The price represented a 40 percent increase from the offer the hospital received before the bankruptcy court approved sale procedures. The purchase contract says that the winning bidder is affiliated with Stonehenge Partner Inc., 888 7th Avenue in New York. The original offer came from Taconic Investment Partners LLC.
A hearing to approve the sale will take place tomorrow.
Commonly known as Staff House, the property was used as the residence for 160 young doctors.
St. Vincent filed under Chapter 11 for a second time in April. The new petition listed assets of $348 million against debt totaling $1.09 billion. The hospital concluded the prior reorganization in July 2007 with a Chapter 11 plan claimed at the time to have a “a realistic chance” of paying all creditors in full. The previous reorganization left the medical center with more than $1 billion in debt.
The primary asset sales are yet to take place. The main hospital has 941,000 square feet in 10 buildings. The nonprofit hospital is sponsored by the Catholic Diocese of Brooklyn and the Sisters of Charity. It was founded in the mid-19th century.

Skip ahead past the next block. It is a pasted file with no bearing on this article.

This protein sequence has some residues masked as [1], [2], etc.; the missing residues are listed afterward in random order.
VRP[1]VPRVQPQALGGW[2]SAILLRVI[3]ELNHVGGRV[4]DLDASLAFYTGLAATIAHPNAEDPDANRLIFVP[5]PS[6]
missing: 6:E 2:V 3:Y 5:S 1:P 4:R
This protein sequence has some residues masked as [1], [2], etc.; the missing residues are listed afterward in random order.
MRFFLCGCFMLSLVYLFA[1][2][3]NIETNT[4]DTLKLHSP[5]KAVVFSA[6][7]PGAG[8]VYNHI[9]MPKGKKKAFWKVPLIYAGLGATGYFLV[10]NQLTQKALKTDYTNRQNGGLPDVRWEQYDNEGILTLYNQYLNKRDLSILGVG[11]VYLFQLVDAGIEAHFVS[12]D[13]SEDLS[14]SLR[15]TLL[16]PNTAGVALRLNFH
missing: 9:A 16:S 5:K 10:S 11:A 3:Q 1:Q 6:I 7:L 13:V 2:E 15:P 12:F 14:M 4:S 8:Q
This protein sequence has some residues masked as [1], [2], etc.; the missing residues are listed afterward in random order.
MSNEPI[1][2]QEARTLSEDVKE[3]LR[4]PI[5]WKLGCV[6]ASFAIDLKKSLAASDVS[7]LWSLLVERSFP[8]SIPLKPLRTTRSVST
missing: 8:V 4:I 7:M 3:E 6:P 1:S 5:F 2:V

When the prior bankruptcy began in July 2005, St. Vincent had seven operating hospitals. Five were sold.
The new case is In re Saint Vincent Catholic Medical Centers of New York, 10-11963, U.S. Bankruptcy Court, Southern District of New York (Manhattan). The prior case was In re Saint Vincent Catholic Medical Centers of New York, 05-14945, in the same court.
General Growth Aiming for October Plan Confirmation
General Growth Properties Inc. said in a court filing yesterday that it will emerge from reorganization slightly later than the previous schedule. On July 9, the mall owner will file a reorganization plan and explanatory disclosure statement for itself and three other top-tier companies.
The hearing for approval of the disclosure statement is to take place in August, with a confirmation hearing for approval of the plan in October.
In May, the bankruptcy judge approved an agreement where a group including Brookfield Asset Management Inc. will invest $7 billion to finance a Chapter 11 plan paying all creditors in full. All property-owning subsidiaries already have confirmed their own plans to pay their creditors fully.
The Brookfield agreement allows General Growth to shop for other financing on more favorable terms. In the court filing yesterday, General Growth said it is exploring the possibility of a “public capital raise” that is “seldom, if ever, seen in a Chapter 11 case.”
General Growth is asking the bankruptcy judge to extend the exclusive right to propose a Chapter 11 plan until Oct. 18. The hearing on the exclusivity motion will take place on July 22.